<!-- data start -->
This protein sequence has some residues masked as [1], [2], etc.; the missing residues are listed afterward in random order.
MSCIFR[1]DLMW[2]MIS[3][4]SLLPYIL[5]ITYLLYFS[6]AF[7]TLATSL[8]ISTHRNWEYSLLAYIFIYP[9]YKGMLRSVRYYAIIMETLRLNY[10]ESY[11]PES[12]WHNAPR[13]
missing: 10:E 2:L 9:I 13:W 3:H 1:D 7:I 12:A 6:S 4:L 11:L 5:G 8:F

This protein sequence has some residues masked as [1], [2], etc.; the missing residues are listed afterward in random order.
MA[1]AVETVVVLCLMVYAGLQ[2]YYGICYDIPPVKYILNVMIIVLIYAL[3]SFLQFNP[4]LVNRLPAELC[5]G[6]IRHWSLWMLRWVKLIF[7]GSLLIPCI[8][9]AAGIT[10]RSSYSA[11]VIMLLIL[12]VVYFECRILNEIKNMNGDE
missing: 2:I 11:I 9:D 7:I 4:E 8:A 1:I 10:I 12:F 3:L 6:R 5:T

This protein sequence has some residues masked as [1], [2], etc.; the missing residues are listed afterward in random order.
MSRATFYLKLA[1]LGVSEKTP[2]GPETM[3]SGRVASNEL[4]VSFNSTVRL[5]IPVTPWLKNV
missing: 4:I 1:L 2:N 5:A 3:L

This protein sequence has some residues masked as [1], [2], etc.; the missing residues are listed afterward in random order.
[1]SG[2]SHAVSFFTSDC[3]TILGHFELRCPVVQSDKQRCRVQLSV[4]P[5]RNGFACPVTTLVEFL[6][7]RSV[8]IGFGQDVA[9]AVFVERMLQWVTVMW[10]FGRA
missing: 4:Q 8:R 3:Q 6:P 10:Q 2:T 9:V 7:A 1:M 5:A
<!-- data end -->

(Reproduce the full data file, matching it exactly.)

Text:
This protein sequence has some residues masked as [1], [2], etc.; the missing residues are listed afterward in random order.
MSCIFR[1]DLMW[2]MIS[3][4]SLLPYIL[5]ITYLLYFS[6]AF[7]TLATSL[8]ISTHRNWEYSLLAYIFIYP[9]YKGMLRSVRYYAIIMETLRLNY[10]ESY[11]PES[12]WHNAPR[13]
missing: 10:E 2:L 9:I 13:W 3:H 1:D 7:I 12:A 6:S 4:L 11:L 5:G 8:F

This protein sequence has some residues masked as [1], [2], etc.; the missing residues are listed afterward in random order.
MA[1]AVETVVVLCLMVYAGLQ[2]YYGICYDIPPVKYILNVMIIVLIYAL[3]SFLQFNP[4]LVNRLPAELC[5]G[6]IRHWSLWMLRWVKLIF[7]GSLLIPCI[8][9]AAGIT[10]RSSYSA[11]VIMLLIL[12]VVYFECRILNEIKNMNGDE
missing: 2:I 11:I 9:D 7:I 4:E 8:A 1:I 10:I 12:F 3:L 6:R 5:T

This protein sequence has some residues masked as [1], [2], etc.; the missing residues are listed afterward in random order.
MSRATFYLKLA[1]LGVSEKTP[2]GPETM[3]SGRVASNEL[4]VSFNSTVRL[5]IPVTPWLKNV
missing: 4:I 1:L 2:N 5:A 3:L

This protein sequence has some residues masked as [1], [2], etc.; the missing residues are listed afterward in random order.
[1]SG[2]SHAVSFFTSDC[3]TILGHFELRCPVVQSDKQRCRVQLSV[4]P[5]RNGFACPVTTLVEFL[6][7]RSV[8]IGFGQDVA[9]AVFVERMLQWVTVMW[10]FGRA
missing: 4:Q 8:R 3:Q 6:P 10:Q 2:T 9:V 7:A 1:M 5:A